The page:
Drivers not permitted to make workers’ compensation claims

Because Uber argues that its drivers are not employees, the company does not allow them to make workers’ compensation claims for injuries that occur in the workplace, i.e. while driving.

In a May 2017 addition, Uber began to offer an optional insurance program to drivers.  Nonetheless, Uber’s policy is importantly inferior to workers’ compensation.  1) Uber’s policy comes at at an additional cost that drivers must pay, whereas workers’ compensation is automatically provided by employers to employees at no charge. 2) Uber’s optional coverage maxes out at half of a driver’s average weekly earnings, whereas many states require that workers’ compensation pay out more (two thirds of salary in California, Massachusetts, and New York). 3) Uber’s policy requires drivers to submit disputes to arbitration, whereas workers’ compensation disputes are overseen by public boards. 4) Uber’s policy covers only total disabilities that prevent a driver from working at all, whereas workers’ compensation covers partial disabilities.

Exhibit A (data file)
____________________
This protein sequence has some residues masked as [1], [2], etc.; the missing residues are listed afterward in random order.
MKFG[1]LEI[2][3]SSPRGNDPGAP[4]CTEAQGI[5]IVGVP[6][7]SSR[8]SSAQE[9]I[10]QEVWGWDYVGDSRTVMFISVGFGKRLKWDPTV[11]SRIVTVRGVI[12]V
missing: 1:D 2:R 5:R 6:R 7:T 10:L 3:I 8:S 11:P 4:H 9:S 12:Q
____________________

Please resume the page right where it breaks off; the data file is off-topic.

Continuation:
Uber driver killed girl in crosswalk

On December 31, 2013, an Uber driver killed six-year-old Sophia Liu, who was walking in a crosswalk with her mother and brother.  At the time, the driver was between rides (with the Uber app open, hoping for a new request) but not actively serving a Uber passenger.  As a result, Uber denied that it was responsible or had to pay. Uber offered automatic insurance to all drivers, but the insurance offered no coverage in this circumstance.

In response to a lawsuit brought by Sophia’s family, Uber argued that it is merely a “technology company,” that it “did not cause this tragic accident.”

Without admitting that it was obliged to provide payment in this circumstance, Uber ultimately reached a confidential settlement with Sophia’s family.

Ang Jiang Liu Et Al v. Uber Technologies, Inc. Et Al. Superior Court of California, County of San Francisco, Case No. CGC 14 536979.  Docket.